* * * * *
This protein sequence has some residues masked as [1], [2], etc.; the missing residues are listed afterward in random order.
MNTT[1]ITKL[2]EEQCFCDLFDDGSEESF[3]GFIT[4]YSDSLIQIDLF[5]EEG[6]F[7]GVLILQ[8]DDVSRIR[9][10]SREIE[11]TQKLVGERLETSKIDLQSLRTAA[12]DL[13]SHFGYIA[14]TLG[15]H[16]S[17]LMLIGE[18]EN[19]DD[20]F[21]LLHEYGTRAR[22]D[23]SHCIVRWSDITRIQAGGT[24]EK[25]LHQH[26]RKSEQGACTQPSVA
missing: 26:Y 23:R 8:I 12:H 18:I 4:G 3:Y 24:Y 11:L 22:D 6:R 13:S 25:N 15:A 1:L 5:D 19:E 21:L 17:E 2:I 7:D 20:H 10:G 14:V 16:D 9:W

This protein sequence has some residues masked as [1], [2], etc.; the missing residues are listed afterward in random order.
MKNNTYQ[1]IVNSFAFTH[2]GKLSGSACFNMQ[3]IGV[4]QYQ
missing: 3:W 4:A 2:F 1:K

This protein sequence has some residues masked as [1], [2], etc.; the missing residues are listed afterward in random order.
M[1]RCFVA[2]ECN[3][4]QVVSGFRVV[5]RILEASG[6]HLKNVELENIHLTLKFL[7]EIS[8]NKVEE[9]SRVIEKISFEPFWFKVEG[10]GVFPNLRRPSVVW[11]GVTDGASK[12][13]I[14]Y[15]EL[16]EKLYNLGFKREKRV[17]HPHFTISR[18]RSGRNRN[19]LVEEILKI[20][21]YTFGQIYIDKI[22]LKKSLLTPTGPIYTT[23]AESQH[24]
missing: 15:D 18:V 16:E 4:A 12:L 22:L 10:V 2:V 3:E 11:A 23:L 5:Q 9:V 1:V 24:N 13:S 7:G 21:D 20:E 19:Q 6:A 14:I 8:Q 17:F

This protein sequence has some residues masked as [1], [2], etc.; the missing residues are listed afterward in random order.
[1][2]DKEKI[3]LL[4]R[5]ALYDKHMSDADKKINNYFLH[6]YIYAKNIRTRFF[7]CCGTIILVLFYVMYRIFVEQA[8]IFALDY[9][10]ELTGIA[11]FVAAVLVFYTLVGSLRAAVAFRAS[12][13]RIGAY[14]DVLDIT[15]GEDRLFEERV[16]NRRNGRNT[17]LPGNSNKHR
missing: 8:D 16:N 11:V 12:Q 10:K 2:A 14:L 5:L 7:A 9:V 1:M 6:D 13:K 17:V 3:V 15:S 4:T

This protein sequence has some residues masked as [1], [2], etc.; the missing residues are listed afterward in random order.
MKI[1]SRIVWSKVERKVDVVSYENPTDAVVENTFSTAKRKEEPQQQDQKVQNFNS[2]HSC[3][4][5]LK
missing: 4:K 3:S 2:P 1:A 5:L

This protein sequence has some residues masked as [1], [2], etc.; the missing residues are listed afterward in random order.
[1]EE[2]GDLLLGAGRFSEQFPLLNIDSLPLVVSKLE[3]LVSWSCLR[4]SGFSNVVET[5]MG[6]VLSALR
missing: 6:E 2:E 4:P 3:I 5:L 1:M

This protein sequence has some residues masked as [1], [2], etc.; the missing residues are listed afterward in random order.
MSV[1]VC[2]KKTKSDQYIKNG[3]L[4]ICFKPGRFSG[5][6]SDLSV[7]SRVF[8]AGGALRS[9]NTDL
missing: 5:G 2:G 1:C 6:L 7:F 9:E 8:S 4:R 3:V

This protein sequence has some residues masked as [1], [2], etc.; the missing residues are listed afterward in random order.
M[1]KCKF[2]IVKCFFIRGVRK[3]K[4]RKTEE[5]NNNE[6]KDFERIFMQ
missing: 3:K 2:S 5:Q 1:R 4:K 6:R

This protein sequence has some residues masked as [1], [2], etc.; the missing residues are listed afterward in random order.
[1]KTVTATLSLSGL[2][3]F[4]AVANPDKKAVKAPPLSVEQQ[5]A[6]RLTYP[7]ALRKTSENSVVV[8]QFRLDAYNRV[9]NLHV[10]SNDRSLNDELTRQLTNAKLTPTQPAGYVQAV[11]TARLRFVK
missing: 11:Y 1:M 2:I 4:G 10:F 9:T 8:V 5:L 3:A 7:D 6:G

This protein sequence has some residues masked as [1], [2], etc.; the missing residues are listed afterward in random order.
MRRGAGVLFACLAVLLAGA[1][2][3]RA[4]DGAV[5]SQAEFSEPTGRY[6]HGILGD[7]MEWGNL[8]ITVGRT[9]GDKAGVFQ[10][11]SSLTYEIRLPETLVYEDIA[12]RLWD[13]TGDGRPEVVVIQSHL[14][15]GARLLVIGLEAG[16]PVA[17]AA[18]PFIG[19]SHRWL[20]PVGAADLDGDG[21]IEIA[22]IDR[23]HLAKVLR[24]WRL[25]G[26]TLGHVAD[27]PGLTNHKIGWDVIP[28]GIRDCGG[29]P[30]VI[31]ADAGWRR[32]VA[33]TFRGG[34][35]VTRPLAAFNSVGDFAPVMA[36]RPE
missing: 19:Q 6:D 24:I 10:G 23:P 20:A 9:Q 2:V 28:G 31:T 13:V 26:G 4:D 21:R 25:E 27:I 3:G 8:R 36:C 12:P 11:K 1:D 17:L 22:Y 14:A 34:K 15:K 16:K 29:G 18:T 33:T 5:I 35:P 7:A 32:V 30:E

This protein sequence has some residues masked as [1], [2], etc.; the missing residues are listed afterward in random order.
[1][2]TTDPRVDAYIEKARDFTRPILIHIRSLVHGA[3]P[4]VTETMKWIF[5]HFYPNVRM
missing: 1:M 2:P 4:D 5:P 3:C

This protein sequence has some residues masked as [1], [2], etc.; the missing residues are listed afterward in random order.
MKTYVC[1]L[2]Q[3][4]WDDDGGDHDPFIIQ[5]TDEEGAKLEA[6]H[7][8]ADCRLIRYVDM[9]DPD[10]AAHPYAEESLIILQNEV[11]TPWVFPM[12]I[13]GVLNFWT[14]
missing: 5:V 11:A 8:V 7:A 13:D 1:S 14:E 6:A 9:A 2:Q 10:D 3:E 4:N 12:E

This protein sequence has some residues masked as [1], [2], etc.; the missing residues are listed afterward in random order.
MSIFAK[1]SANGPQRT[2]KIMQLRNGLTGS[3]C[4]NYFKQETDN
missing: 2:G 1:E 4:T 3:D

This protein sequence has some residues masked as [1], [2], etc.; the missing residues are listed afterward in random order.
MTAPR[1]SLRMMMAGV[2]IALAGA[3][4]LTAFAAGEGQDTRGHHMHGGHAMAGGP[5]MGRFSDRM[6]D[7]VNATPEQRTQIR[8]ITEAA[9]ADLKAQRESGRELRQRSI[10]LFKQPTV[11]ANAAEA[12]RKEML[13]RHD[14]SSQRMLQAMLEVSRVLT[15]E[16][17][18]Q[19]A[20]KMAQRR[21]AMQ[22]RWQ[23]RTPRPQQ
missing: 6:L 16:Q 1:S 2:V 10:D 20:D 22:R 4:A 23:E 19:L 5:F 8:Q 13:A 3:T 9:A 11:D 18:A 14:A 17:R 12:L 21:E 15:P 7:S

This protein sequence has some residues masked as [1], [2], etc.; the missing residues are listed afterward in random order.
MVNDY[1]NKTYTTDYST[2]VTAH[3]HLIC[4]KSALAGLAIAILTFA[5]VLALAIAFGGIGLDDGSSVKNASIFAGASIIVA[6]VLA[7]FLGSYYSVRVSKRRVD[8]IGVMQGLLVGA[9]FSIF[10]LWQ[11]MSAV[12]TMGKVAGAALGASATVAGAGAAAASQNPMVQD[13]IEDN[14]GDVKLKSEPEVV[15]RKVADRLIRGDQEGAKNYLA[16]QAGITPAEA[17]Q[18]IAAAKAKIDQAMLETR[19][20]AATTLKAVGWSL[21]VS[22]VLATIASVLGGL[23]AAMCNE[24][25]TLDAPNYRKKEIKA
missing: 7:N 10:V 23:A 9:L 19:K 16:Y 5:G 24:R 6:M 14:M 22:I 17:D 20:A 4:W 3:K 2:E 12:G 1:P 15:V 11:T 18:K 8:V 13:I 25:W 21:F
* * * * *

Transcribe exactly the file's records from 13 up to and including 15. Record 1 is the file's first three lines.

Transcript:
This protein sequence has some residues masked as [1], [2], etc.; the missing residues are listed afterward in random order.
MSIFAK[1]SANGPQRT[2]KIMQLRNGLTGS[3]C[4]NYFKQETDN
missing: 2:G 1:E 4:T 3:D

This protein sequence has some residues masked as [1], [2], etc.; the missing residues are listed afterward in random order.
MTAPR[1]SLRMMMAGV[2]IALAGA[3][4]LTAFAAGEGQDTRGHHMHGGHAMAGGP[5]MGRFSDRM[6]D[7]VNATPEQRTQIR[8]ITEAA[9]ADLKAQRESGRELRQRSI[10]LFKQPTV[11]ANAAEA[12]RKEML[13]RHD[14]SSQRMLQAMLEVSRVLT[15]E[16][17][18]Q[19]A[20]KMAQRR[21]AMQ[22]RWQ[23]RTPRPQQ
missing: 6:L 16:Q 1:S 2:V 10:D 20:D 22:R 4:A 23:E 19:L 5:F 8:Q 13:A 3:T 9:A 11:D 18:A 14:A 17:R 12:L 21:E 15:P 7:S

This protein sequence has some residues masked as [1], [2], etc.; the missing residues are listed afterward in random order.
MVNDY[1]NKTYTTDYST[2]VTAH[3]HLIC[4]KSALAGLAIAILTFA[5]VLALAIAFGGIGLDDGSSVKNASIFAGASIIVA[6]VLA[7]FLGSYYSVRVSKRRVD[8]IGVMQGLLVGA[9]FSIF[10]LWQ[11]MSAV[12]TMGKVAGAALGASATVAGAGAAAASQNPMVQD[13]IEDN[14]GDVKLKSEPEVV[15]RKVADRLIRGDQEGAKNYLA[16]QAGITPAEA[17]Q[18]IAAAKAKIDQAMLETR[19][20]AATTLKAVGWSL[21]VS[22]VLATIASVLGGL[23]AAMCNE[24][25]TLDAPNYRKKEIKA
missing: 7:N 10:V 23:A 9:L 19:K 16:Y 5:G 24:R 6:M 14:M 22:I 17:D 20:A 4:W 3:K 2:E 12:G 1:P 15:V 11:T 18:K 8:V 13:I 25:W 21:F